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Do Diet

Seven ways to effectively boost your workout results

Break through a frustrating plateau — here’s how to eat for peak fitness performance.
Seven ways to effectively boost your workout results

Photo, iStockphoto.

Do diet: Boost your workout results

Exercise on schedule

So when is the best time to work out? “There are pros and cons to exercising at all times of day,” says Greg Wells, a physiologist in Toronto. A morning workout after a light breakfast is good because it kick-starts your metabolism, while afternoon exercise helps dissolve some of the stress (and calories) from the day, he says. “But the best time of all to exercise is when you can do it most consistently.” Think of your day in terms of managing your priorities rather than managing your time. “If exercise is a priority, it gets scheduled first, and everything else gets booked around it.”

do-diet-woman-looking-at-timer-watchPhoto, iStockphoto.

Hydrate halfway through

If you’re planning to work up a sweat for a while, consider hydrating at the midway point with a drink that contains both sugar and electrolytes. Sports drinks act like liquid fuel, explains Calgary dietitian Andrea Holwegner, and will help keep your muscles energized for the whole workout. For shorter bouts of exercise, all you need is H2O.

do-diet-sports-drinksPhoto, iStockphoto.
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Pop protein after you work out

When you exercise, your muscles get stressed and start to break down, which is a good thing. But if you don’t give them the raw materials they need to recover, they’ll break down more than you can build up. The fix? Protein. “Protein helps your body repair protein structures,” says Toronto sports nutritionist Trionne Moore. So if you want to be stronger and faster, end your workouts with a handful of nuts or seeds, she says. “Roasted pumpkin seeds are one of my favourite post-workout snacks.”

do-diet-spiced-seedsPhoto, Alexandra Grablewski/Getty Images.

Follow the 30-minute rule

Attention, fitness fanatics: Seize your metabolic window of opportunity! You have only 30 minutes after your workout to give your body the nutrients it needs to recover, says Moore. “If you wait too long to refuel, your body becomes ‘over-trained’ and won’t repair itself equally to how much you worked out,” she says. “Your stress hormones linger, and your muscles continue to break down.”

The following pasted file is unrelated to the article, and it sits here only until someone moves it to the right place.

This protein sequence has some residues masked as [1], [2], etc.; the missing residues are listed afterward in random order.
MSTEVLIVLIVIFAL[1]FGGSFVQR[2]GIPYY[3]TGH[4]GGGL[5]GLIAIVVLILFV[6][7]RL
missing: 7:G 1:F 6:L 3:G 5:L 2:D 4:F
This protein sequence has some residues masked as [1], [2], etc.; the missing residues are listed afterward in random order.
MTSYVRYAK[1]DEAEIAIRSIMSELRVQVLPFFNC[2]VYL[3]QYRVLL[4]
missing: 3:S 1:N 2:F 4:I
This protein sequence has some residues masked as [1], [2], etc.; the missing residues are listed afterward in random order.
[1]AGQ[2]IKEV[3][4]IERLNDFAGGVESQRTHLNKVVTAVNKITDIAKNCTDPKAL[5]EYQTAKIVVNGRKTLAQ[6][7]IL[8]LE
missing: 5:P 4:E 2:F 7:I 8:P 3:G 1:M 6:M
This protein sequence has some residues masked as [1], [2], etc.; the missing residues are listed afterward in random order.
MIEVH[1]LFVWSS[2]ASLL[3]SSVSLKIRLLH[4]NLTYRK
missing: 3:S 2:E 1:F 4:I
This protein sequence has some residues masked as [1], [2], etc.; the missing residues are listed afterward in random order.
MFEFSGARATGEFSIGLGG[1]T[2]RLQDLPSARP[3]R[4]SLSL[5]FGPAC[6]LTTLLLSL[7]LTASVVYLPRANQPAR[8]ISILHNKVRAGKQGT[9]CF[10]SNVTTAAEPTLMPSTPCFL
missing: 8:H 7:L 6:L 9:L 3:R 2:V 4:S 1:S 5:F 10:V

Bonus: Eating a post-workout snack within 30 minutes means your body uses the fuel more efficiently and is less likely to store it as fat.

do-diet-fruit-oatmeal-bowlPhoto, Fabio Vasini/Getty Images.

Mix hot and cold

If the cold weather is keeping you gym-bound, you may want to trade the treadmill for a toque and head outside. A recent study in the Journal of Clinical Investigation shows that brown fat (yes, it’s actually brown in colour) is activated when your body is exposed to cold temperatures. The colder the temperature, the more brown fat is burned to produce heat. The same study found you might want to warm up with a bowl of chili after your run: Capsinoids, found in chili peppers, also boost brown-fat activity and help you burn more energy.

do diet-runner-outside-in-tuquePhoto, Andrew Rich/Getty Images.
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Up the antioxidant ante

Turns out there's a downside to exercise: When your body is physically stressed and converting food into energy, it produces free radicals, which can damage cells, says Holwegner. But that doesn’t mean you should spend more time on the couch. Instead, make sure your post-workout meals are packed with free-radical-fighting antioxidants, which means (you guessed it) eating more fruit and veggies. Holwegner recommends eating broccoli and sweet peppers to get a dose of vitamin C, as well as nuts, seeds and avocado to replenish vitamin E.

do-diet-veggies-on-forksPhoto, 101Cats/Getty Images.

Grab a bite beforehand

Want to beat your time or score more points for your team? Then don’t go in hungry, says Wells. He recommends eating a light pre-workout snack that’s easy to digest to improve your performance. “It will put some glucose into your bloodstream, giving your muscles the fuel they need to function better,” he says. Moore’s favourite performance-boosting snack is a banana, which is high in carbohydrates and low in fibre. (You don’t want to eat a lot of fibre before a workout, because your digestion takes a back seat when you’re exercising, she says.) Other perfect pre-workout snacks include a rice cake with almond butter, half a peanut butter sandwich or a small bowl of oatmeal.

For more great do diet info click here.

do-diet-peanut-butter-on-rice-cakePhoto, iStockphoto.

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